My field, which you say this water cannot reach, is near, but your ancestors are very far away, so how can the water you offer them ever reach them or profit them? Ye call me a fool, but you are greater fools yourselves.
The Guru after a little time again broke silence, and said, The Hindus are going to hell. Death will seize and mercilessly punish them. A Brahman replied, how can they who repeat God s name go to hell? Thou has in the first place acted contrary to our custom, and now thou has the audacity to tell us that we are going to hell.
The Guru replied, it is true that, if you repeat the Name with love, you shall not be damned.
But when you take rosaries in your hands, and sit down counting your beads, you never think of God, but allow your minds to wander thinking of worldly objects. Your rosaries are therefore only for show, and your counting your beads is only hypocrisy. One of you is thinking of his trade with Multan, another of his trade with Kabul, another of his trade with Delhi, and the gain that shall in each case accrue. The people, on hearing the Guru thus accurately divine their thoughts, began to think him a god, and prayed him to pardon them and grant them salvation by making them his disciples. The Guru, requiring fire to cook his food, went into a Brahman s cooking-square for it. The Brahman charged him with having defiled his viands. The Guru replied that they had already been denied.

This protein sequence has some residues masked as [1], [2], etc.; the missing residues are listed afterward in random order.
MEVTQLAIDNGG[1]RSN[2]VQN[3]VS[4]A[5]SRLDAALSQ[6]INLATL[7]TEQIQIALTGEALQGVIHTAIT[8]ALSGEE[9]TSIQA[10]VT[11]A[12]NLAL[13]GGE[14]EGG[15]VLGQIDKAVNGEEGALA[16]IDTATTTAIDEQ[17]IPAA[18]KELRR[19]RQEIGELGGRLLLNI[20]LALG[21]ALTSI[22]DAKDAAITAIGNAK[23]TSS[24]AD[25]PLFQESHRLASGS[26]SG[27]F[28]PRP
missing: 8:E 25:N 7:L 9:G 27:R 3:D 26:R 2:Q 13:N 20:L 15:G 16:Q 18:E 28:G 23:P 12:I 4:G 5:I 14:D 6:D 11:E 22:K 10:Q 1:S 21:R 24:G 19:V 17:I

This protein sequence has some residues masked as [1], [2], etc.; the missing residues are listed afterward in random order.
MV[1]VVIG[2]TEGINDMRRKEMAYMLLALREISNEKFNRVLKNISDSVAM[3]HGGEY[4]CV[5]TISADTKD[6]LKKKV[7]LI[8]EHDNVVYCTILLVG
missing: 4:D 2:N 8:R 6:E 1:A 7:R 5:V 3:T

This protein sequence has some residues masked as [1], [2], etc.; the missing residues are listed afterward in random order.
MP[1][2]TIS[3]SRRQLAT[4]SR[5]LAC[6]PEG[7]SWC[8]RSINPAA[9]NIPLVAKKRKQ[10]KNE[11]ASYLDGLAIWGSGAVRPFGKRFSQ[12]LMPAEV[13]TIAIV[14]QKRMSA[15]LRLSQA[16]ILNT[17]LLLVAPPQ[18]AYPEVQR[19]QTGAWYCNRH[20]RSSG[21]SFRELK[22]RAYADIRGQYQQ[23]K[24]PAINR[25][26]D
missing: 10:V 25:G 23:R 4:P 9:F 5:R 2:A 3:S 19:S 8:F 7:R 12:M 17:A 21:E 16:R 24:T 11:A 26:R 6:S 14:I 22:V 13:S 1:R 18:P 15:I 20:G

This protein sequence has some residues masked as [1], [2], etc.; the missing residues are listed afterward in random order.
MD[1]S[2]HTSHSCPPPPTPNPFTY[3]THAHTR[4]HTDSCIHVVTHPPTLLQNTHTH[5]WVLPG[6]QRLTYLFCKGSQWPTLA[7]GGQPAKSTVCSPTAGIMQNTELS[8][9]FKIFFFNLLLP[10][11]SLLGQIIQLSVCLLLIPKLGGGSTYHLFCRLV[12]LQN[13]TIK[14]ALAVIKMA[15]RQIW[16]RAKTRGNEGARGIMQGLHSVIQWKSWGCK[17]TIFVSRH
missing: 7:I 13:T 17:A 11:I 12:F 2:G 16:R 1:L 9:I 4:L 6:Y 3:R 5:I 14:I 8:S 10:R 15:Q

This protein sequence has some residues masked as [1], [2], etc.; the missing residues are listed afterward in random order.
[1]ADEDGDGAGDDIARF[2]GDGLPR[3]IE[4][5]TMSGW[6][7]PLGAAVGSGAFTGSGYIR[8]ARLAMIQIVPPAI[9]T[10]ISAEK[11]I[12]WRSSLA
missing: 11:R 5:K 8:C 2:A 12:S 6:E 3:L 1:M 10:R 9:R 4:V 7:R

Upon this the following was composed:
1. Evil mindedness is a low woman.
2. Cruelty a butcher’s wife.
3. Slanderous heart a sweeper woman.
4. Wrath which ruined the world a pariah woman.
What availed you to have drawn the lines of your cooking place when these four are seated with thee?
Make truth, self-restraint, and good acts your lines, and the utterance of the Name your ablutions. Nanak, in the next world he is best who walked not in the way of sin.
While at Hardwar the Brahmans pressed the Guru to return to his allegiance to the Hindu religion. They pointed out the spiritual advantages of sacrifice and burnt-offerings, and of the worship of cremation-grounds, gods, and goddesses. The Guru replied that the sacrifices and burnt-offerings of this age consisted in giving food to those who repeated God’s name and practiced humility. And where the Guru’s hymns were read, there was scant worship of places of burial or cremation, or of gods, goddesses, and ignorant priests. As to the homage paid the latter, the Guru said that men were ruined thereby, as sweetmeats are spoiled by flies settling on them.
The Guru proceeded to the river Ravi and thence to Lahore (Pakistan). The Lahore territory was then farmed from the Emperor by a millionaire Khatri, whose name was Duni Chand. He was performing the ceremony of shradh (oblations of cakes and libations of water made to the spirits of deceased ancestors) for his father, when he heard of the devout Nanak s arrival. He took the Guru to his house, and treated him with great affection. When everything was ready for the anniversary feast, Duni Chand began to feed the Brahmans. The Guru, on being summoned, asked what the matter was. Duni Chand replied that it was his father’s shradh, and that he had fed one hundred Brahmans in his name.